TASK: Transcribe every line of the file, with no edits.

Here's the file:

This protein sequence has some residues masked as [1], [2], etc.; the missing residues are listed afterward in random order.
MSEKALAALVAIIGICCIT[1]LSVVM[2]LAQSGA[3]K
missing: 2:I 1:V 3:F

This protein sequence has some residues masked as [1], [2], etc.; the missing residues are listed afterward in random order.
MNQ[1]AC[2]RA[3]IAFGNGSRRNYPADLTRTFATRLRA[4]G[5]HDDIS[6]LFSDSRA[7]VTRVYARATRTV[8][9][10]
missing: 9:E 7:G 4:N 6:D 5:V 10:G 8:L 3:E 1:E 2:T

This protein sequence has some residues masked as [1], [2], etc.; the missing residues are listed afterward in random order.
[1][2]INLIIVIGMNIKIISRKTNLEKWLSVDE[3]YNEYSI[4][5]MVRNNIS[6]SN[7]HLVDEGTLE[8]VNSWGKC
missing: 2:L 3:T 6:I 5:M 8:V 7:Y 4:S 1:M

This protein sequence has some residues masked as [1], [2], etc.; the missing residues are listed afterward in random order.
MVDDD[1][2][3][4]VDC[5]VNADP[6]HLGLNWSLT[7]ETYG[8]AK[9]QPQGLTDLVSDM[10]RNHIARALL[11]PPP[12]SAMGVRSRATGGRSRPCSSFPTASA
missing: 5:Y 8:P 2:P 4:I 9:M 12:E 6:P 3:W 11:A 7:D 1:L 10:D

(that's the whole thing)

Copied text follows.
This protein sequence has some residues masked as [1], [2], etc.; the missing residues are listed afterward in random order.
MSEKALAALVAIIGICCIT[1]LSVVM[2]LAQSGA[3]K
missing: 2:I 1:V 3:F

This protein sequence has some residues masked as [1], [2], etc.; the missing residues are listed afterward in random order.
MNQ[1]AC[2]RA[3]IAFGNGSRRNYPADLTRTFATRLRA[4]G[5]HDDIS[6]LFSDSRA[7]VTRVYARATRTV[8][9][10]
missing: 9:E 7:G 4:N 6:D 5:V 10:G 8:L 3:E 1:E 2:T

This protein sequence has some residues masked as [1], [2], etc.; the missing residues are listed afterward in random order.
[1][2]INLIIVIGMNIKIISRKTNLEKWLSVDE[3]YNEYSI[4][5]MVRNNIS[6]SN[7]HLVDEGTLE[8]VNSWGKC
missing: 2:L 3:T 6:I 5:M 8:V 7:Y 4:S 1:M

This protein sequence has some residues masked as [1], [2], etc.; the missing residues are listed afterward in random order.
MVDDD[1][2][3][4]VDC[5]VNADP[6]HLGLNWSLT[7]ETYG[8]AK[9]QPQGLTDLVSDM[10]RNHIARALL[11]PPP[12]SAMGVRSRATGGRSRPCSSFPTASA
missing: 5:Y 8:P 2:P 4:I 9:M 12:E 6:P 3:W 11:A 7:D 1:L 10:D